Barriers to Effective Communication
There are many reasons why interpersonal communications may fail. In many communications, the message (what is said) may not be received exactly the way the sender intended. It is, therefore, important that the communicator seeks feedback to check that their message is clearly understood.
There are many barriers to communication and these may occur at any stage in the communication process. Barriers may lead to your message becoming distorted and you therefore risk wasting both time and/or money by causing confusion and misunderstanding.
Effective communication involves overcoming these barriers and conveying a clear and concise message.
Common Barriers to Effective Communication:
- The use of jargon. Over-complicated, unfamiliar and/or technical terms.
- Emotional barriers and taboos. Some people may find it difficult to express their emotions and some topics may be completely 'off-limits' or taboo. Taboo or difficult topics may include, but are not limited to, politics, religion, disabilities (mental and physical), sexuality and sex, racism and any opinion that may be seen as unpopular.
- Lack of attention, interest, distractions, or irrelevance to the receiver. (See our page Barriers to Effective Listening for more information).
- Differences in perception and viewpoint.
- Physical disabilities such as hearing problems or speech difficulties.
- Physical barriers to non-verbal communication. Not being able to see the non-verbal cues, gestures, posture and general body language can make communication less effective. Phone calls, text messages and other communication methods that rely on technology are often less effective than face-to-face communication.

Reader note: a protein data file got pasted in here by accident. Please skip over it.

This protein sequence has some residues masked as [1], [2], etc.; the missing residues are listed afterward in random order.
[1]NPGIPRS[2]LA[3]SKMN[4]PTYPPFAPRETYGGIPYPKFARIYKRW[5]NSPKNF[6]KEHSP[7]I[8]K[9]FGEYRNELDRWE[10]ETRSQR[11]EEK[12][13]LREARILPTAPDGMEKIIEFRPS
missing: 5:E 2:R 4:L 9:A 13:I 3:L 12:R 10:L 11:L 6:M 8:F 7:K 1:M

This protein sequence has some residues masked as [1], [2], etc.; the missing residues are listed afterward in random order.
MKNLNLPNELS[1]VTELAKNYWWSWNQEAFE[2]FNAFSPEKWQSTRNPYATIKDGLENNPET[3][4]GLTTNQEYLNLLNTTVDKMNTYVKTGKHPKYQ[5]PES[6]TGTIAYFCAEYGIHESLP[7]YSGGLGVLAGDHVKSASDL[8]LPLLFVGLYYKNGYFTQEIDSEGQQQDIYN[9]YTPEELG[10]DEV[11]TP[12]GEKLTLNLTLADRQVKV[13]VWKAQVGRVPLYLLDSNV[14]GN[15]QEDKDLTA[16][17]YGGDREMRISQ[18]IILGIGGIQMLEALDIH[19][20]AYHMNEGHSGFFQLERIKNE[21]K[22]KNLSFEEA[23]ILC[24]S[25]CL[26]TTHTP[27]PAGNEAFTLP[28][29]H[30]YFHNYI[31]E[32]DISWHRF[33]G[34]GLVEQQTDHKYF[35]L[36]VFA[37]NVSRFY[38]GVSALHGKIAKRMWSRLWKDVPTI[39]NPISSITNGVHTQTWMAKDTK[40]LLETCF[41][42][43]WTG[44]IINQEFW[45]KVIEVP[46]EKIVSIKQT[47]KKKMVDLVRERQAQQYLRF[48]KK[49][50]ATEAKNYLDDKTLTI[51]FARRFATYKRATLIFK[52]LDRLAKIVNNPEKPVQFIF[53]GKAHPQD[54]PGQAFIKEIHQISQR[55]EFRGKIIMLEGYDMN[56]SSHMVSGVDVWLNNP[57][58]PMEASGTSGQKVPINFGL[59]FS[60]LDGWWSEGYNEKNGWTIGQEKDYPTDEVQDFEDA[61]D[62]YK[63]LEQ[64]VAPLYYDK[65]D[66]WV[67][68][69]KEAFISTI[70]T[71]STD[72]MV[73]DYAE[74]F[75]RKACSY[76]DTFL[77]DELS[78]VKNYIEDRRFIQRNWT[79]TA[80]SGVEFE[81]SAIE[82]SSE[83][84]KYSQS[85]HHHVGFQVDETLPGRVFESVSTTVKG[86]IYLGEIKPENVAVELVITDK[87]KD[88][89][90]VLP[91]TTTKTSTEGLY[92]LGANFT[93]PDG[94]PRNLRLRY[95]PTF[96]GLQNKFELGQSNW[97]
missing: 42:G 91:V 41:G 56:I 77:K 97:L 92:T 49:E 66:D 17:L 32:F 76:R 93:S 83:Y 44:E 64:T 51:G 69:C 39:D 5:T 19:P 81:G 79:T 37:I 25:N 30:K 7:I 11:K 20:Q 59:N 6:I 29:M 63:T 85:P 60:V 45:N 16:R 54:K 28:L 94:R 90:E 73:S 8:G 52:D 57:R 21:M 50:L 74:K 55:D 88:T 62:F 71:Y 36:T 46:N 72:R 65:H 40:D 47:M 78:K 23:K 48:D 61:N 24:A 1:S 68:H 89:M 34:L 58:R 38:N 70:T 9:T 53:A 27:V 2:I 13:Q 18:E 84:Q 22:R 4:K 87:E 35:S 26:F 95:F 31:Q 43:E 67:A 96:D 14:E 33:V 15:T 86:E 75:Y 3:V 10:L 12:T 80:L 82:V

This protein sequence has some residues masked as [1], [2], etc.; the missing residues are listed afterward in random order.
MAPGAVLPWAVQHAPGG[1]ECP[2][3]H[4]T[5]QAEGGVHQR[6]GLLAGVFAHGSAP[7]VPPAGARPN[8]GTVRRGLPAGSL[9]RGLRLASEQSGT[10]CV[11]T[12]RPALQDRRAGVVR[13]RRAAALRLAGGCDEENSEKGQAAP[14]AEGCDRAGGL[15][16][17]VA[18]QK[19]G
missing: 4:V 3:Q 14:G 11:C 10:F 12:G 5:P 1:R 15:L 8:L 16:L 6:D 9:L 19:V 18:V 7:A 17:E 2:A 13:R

- Language differences and the difficulty in understanding unfamiliar accents.
- Expectations and prejudices which may lead to false assumptions or stereotyping. People often hear what they expect to hear rather than what is actually said and jump to incorrect conclusions. Our page The Ladder of Inference explains this in more detail.
- Cultural differences. The norms of social interaction vary greatly in different cultures, as do the way in which emotions are expressed. For example, the concept of personal space varies between cultures and between different social settings. See our page on Intercultural Awareness for more information.
A skilled communicator must be aware of these barriers and try to reduce their impact by continually checking understanding and by offering appropriate feedback.
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A Categorisation of Barriers to Communication
Language and linguistic ability may act as a barrier to communication.
However, even when communicating in the same language, the terminology used in a message may act as a barrier if it is not fully understood by the receiver(s). For example, a message that includes a lot of specialist jargon and abbreviations will not be understood by a receiver who is not familiar with the terminology used.